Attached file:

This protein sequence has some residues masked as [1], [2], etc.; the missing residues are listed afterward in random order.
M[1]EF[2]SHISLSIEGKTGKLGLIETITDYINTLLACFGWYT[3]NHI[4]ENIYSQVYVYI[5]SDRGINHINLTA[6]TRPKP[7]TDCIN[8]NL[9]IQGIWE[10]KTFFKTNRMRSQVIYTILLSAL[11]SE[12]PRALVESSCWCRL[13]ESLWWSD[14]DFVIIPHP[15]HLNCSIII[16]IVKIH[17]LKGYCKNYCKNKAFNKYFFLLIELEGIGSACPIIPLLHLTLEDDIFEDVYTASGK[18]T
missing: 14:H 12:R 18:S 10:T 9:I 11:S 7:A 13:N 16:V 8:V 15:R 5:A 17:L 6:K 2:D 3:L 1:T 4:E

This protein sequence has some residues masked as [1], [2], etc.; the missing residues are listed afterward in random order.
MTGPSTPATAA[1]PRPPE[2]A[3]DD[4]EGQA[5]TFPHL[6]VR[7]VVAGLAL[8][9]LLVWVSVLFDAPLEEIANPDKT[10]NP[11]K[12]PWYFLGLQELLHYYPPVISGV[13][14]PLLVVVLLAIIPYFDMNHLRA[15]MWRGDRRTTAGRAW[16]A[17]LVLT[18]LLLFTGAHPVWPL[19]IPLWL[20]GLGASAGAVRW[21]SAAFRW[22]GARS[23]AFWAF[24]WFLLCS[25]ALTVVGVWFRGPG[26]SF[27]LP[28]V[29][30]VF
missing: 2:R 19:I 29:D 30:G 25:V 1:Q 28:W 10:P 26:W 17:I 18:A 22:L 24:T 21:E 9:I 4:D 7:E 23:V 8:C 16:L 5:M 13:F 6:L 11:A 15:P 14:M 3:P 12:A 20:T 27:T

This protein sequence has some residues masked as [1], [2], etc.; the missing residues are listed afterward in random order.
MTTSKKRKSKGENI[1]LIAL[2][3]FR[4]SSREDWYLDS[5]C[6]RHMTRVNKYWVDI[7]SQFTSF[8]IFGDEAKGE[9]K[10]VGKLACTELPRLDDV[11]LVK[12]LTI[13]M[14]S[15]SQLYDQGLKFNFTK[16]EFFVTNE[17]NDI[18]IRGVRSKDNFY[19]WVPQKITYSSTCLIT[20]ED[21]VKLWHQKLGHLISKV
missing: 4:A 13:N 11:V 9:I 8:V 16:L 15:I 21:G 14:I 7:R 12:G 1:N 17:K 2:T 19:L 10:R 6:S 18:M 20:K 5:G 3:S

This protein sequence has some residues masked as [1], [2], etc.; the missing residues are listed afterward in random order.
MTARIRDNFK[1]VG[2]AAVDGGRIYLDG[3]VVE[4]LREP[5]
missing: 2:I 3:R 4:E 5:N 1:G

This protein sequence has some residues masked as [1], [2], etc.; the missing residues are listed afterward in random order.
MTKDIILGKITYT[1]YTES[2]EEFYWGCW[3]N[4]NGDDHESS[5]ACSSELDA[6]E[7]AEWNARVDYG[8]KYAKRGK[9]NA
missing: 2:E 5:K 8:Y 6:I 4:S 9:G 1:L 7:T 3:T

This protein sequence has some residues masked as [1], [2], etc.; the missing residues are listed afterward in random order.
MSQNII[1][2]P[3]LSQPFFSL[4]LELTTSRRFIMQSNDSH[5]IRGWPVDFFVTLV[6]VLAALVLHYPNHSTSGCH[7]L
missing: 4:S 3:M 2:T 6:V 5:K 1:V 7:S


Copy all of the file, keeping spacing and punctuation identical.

This protein sequence has some residues masked as [1], [2], etc.; the missing residues are listed afterward in random order.
M[1]EF[2]SHISLSIEGKTGKLGLIETITDYINTLLACFGWYT[3]NHI[4]ENIYSQVYVYI[5]SDRGINHINLTA[6]TRPKP[7]TDCIN[8]NL[9]IQGIWE[10]KTFFKTNRMRSQVIYTILLSAL[11]SE[12]PRALVESSCWCRL[13]ESLWWSD[14]DFVIIPHP[15]HLNCSIII[16]IVKIH[17]LKGYCKNYCKNKAFNKYFFLLIELEGIGSACPIIPLLHLTLEDDIFEDVYTASGK[18]T
missing: 14:H 12:R 18:S 10:T 9:I 11:S 7:A 13:N 16:V 8:V 15:R 5:A 17:L 6:K 2:D 3:L 1:T 4:E

This protein sequence has some residues masked as [1], [2], etc.; the missing residues are listed afterward in random order.
MTGPSTPATAA[1]PRPPE[2]A[3]DD[4]EGQA[5]TFPHL[6]VR[7]VVAGLAL[8][9]LLVWVSVLFDAPLEEIANPDKT[10]NP[11]K[12]PWYFLGLQELLHYYPPVISGV[13][14]PLLVVVLLAIIPYFDMNHLRA[15]MWRGDRRTTAGRAW[16]A[17]LVLT[18]LLLFTGAHPVWPL[19]IPLWL[20]GLGASAGAVRW[21]SAAFRW[22]GARS[23]AFWAF[24]WFLLCS[25]ALTVVGVWFRGPG[26]SF[27]LP[28]V[29][30]VF
missing: 2:R 19:I 29:D 30:G 25:V 1:Q 28:W 10:P 26:W 17:I 18:A 22:L 24:T 21:E 9:I 4:D 7:E 23:V 8:C 16:L 5:M 13:F 6:L 11:A 15:P 14:M 3:P 12:A 20:T 27:T

This protein sequence has some residues masked as [1], [2], etc.; the missing residues are listed afterward in random order.
MTTSKKRKSKGENI[1]LIAL[2][3]FR[4]SSREDWYLDS[5]C[6]RHMTRVNKYWVDI[7]SQFTSF[8]IFGDEAKGE[9]K[10]VGKLACTELPRLDDV[11]LVK[12]LTI[13]M[14]S[15]SQLYDQGLKFNFTK[16]EFFVTNE[17]NDI[18]IRGVRSKDNFY[19]WVPQKITYSSTCLIT[20]ED[21]VKLWHQKLGHLISKV
missing: 4:A 13:N 11:V 9:I 8:V 16:L 15:I 21:G 14:I 7:R 12:G 1:N 17:K 2:T 19:L 10:R 6:S 18:M 20:K 5:G 3:S

This protein sequence has some residues masked as [1], [2], etc.; the missing residues are listed afterward in random order.
MTARIRDNFK[1]VG[2]AAVDGGRIYLDG[3]VVE[4]LREP[5]
missing: 2:I 3:R 4:E 5:N 1:G

This protein sequence has some residues masked as [1], [2], etc.; the missing residues are listed afterward in random order.
MTKDIILGKITYT[1]YTES[2]EEFYWGCW[3]N[4]NGDDHESS[5]ACSSELDA[6]E[7]AEWNARVDYG[8]KYAKRGK[9]NA
missing: 2:E 5:K 8:Y 6:I 4:S 9:G 1:L 7:T 3:T

This protein sequence has some residues masked as [1], [2], etc.; the missing residues are listed afterward in random order.
MSQNII[1][2]P[3]LSQPFFSL[4]LELTTSRRFIMQSNDSH[5]IRGWPVDFFVTLV[6]VLAALVLHYPNHSTSGCH[7]L
missing: 4:S 3:M 2:T 6:V 5:K 1:V 7:S